Gwen Carr, mother of Eric Garner, speaks to press. (157354)

Amsterdam News Staff

New York Assemblyman Charles Barron wants what’s in the dark to come to light.

On a hot Monday afternoon at City Hall, Barron, joined by his wife, New York City Councilwoman Inez Barron, unveiled a bill to eliminate secret grand juries in cases of police-involved killing of civilians. His wife also announced a city resolution endorsing his proposal.

“We don’t want a state prosecutor to impanel a secret grand jury,” Barron told reporters. “That will leave us back at square one. We won’t have transparency.”

Barron made a reference to a common saying about district attorneys and pointed out how it isn’t always true for certain groups of people.

“You know how they say that the grand jury is so influenced by the DA that they can get an indictment on a ham sandwich?” said Barron. “But not a cop. Not a police officer. But now we won’t have to worry about the ham sandwich or the cop because they’ll be out of the process and it’ll be public. We won’t have to fight for transcripts or fight for minutes.” Currently, state prosecutors can hold a preliminary hearing if they choose to do so, but they don’t normally in cases of police-involved killings of civilians.

Barron’s bill is modeled after legislation recently signed into law by California Gov. Jerry Brown.

The Barrons were also joined by Gwen Carr, the mother of Eric Garner, the Staten Island man who was killed by an NYPD officer using a chokehold while trying to arrest him. That officer, Daniel Pantaleo, wasn’t indicted by a grand jury and few details were made public from the proceedings. Actions by groups such as the New York Civil Liberties Union and the NAACP Legal Defense Fund to secure minutes and testimony via court appeals have failed up to this point.

Said Inez Barron, “This is an attempt to say that we need to continue to fight to be able to correct those injustices. We don’t want to have to wonder what happened in the grand jury room. We want public hearings so that people will know what the DAs are presenting in terms of their evidence.”

The couple also challenged politicians who call themselves progressive to publicly come out and support the proposed legislation. Barron said he found out about the bill from a relative in California who sent him and Inez details. He said they wanted to have a final judgment of his proposed bill as soon as possible. He sees this bill as not only a step in the right direction, but also the best way to do Garner justice.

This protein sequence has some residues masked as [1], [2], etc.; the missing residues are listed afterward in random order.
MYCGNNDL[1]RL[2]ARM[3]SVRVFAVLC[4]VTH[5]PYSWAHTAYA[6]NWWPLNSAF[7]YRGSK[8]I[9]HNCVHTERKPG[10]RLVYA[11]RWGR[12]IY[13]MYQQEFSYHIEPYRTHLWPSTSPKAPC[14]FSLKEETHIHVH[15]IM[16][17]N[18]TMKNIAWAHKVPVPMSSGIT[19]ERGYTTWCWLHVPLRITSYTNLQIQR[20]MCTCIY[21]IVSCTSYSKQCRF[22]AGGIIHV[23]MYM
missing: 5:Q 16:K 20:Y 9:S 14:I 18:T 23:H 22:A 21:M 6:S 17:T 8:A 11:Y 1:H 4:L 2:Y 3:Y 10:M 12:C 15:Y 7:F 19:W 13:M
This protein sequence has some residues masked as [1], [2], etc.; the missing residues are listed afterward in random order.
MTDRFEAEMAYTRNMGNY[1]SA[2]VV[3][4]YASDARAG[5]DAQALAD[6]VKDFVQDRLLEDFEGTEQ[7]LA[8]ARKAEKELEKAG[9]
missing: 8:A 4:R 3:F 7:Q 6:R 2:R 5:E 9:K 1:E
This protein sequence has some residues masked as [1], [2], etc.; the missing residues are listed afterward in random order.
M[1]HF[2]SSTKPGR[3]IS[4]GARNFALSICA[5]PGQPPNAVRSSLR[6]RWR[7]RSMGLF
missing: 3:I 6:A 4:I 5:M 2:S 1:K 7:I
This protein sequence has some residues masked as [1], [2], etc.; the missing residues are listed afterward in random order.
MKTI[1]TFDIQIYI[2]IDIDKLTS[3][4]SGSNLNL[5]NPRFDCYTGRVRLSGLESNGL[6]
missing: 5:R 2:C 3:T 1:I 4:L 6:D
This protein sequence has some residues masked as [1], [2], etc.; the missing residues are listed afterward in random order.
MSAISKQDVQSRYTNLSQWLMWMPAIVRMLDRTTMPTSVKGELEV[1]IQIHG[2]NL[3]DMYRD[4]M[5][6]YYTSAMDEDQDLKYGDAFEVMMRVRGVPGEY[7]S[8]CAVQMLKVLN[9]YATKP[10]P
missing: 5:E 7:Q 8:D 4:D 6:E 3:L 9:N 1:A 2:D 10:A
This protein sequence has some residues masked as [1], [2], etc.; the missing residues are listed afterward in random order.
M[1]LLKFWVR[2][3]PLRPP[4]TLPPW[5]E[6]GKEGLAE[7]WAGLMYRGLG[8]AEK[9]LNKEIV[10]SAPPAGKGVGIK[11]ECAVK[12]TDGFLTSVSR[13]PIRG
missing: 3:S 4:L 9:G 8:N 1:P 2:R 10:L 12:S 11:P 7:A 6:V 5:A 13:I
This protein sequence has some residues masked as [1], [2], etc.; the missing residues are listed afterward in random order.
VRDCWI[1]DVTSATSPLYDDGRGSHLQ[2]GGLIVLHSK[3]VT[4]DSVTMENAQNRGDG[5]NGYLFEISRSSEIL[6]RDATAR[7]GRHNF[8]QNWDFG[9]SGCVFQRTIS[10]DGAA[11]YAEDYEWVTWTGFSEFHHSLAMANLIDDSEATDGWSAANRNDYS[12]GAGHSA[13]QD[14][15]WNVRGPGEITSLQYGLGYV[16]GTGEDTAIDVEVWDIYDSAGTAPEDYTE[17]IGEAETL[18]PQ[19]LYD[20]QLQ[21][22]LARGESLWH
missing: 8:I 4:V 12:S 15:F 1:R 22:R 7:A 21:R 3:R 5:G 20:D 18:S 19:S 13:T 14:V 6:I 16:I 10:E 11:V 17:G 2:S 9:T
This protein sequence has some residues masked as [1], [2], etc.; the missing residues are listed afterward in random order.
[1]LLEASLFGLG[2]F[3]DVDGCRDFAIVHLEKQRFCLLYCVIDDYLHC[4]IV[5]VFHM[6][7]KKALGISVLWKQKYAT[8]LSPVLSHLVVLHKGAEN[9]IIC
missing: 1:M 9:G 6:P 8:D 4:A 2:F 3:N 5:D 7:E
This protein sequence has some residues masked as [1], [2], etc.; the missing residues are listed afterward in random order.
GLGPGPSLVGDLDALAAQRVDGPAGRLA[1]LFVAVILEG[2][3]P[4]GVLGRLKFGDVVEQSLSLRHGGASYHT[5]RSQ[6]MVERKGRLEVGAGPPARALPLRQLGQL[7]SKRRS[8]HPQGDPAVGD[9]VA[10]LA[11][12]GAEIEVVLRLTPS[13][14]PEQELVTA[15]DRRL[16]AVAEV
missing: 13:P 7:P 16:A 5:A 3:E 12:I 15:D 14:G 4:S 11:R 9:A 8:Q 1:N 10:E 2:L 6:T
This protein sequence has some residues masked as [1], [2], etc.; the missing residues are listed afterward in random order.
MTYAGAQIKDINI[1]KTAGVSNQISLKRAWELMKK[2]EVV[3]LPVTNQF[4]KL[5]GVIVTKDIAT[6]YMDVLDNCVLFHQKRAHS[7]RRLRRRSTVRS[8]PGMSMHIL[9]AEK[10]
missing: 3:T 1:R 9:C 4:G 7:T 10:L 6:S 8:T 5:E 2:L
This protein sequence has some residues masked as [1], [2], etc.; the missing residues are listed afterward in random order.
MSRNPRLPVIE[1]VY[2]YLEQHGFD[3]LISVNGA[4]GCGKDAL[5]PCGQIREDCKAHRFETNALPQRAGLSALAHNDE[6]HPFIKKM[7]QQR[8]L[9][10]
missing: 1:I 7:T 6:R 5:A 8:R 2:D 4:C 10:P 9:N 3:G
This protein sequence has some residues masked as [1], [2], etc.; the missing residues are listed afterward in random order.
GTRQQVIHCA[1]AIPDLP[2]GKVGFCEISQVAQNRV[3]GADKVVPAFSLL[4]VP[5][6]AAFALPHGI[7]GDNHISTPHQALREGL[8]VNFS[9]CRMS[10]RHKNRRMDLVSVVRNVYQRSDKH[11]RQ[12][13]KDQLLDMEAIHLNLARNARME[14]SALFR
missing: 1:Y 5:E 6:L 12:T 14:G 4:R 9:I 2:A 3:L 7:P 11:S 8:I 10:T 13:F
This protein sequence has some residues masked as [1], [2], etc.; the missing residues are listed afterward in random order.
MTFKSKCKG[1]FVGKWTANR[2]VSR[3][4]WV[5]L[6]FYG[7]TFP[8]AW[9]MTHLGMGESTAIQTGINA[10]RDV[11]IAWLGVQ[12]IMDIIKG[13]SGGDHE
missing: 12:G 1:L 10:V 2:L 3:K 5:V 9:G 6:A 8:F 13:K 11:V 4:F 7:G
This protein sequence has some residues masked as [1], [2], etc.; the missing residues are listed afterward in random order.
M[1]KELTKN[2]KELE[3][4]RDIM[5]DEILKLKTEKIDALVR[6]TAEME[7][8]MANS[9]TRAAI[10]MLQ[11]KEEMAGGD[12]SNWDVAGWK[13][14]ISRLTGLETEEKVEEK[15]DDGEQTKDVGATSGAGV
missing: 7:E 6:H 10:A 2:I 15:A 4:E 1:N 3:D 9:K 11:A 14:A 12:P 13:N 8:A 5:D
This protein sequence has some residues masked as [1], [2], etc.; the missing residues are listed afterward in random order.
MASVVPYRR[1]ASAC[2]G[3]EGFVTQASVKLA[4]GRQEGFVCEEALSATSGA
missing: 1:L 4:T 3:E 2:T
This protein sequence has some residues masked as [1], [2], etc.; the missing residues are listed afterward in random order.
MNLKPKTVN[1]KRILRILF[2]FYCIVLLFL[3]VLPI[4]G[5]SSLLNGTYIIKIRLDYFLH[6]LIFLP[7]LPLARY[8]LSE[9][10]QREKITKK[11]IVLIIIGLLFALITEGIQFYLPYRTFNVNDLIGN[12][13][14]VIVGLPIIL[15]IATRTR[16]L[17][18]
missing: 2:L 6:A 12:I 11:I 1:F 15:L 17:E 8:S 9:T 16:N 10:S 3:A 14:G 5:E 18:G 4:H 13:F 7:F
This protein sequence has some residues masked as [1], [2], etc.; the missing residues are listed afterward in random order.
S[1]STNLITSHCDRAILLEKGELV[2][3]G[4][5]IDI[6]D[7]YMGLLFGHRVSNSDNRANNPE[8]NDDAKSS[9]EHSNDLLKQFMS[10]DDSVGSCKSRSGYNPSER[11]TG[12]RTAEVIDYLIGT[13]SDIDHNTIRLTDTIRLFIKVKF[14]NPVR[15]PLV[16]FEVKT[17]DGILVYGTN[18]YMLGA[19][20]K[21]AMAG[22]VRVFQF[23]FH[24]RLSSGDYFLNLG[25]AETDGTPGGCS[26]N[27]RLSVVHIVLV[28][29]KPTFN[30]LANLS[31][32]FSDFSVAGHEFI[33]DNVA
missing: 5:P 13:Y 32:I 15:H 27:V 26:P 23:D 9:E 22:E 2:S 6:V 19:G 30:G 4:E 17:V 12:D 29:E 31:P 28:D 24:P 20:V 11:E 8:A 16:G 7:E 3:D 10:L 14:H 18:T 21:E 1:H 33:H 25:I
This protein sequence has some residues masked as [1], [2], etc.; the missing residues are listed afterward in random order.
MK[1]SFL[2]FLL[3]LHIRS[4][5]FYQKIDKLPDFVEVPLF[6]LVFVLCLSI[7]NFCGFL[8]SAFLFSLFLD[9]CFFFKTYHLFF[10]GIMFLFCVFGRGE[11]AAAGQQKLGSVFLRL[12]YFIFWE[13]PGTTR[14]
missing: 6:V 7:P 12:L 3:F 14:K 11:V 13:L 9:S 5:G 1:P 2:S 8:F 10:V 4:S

“The whole world saw it except this grand jury,” Barron said. “And even when we tried to get the minutes, the transcripts partially from the grand jury to see what they said in secrecy, to see what was presented by the district attorney in secrecy, we couldn’t even get the minutes.”

While Charles Barron hopes to change the legal proceedings via legislation, the NYCLU still wants the information from the Staten Island grand jury released. This week, the organization requested that the New York Court of Appeals review a lower court’s decision to keep secret the records from the grand jury that didn’t indict Pantaleo, citing a lack of accountability for Garner’s death, thereby eroding the public’s confidence in the justice system.

“New Yorkers have insisted on reform since the Eric Garner grand jury decision, and they and their representatives need to know what, if anything, is broken before they attempt to fix the problem,” said NYCLU Legal Director Arthur Eisenberg in a statement. “Without understanding how or why the grand jury reached its decision, major policy discussions on grand jury reform with potentially lasting implications are taking place blindly.

“So much is at stake regarding criminal justice reform in this case that the public’s need to know what happened outweighs any current interest in maintaining the secrecy of the Garner proceedings.”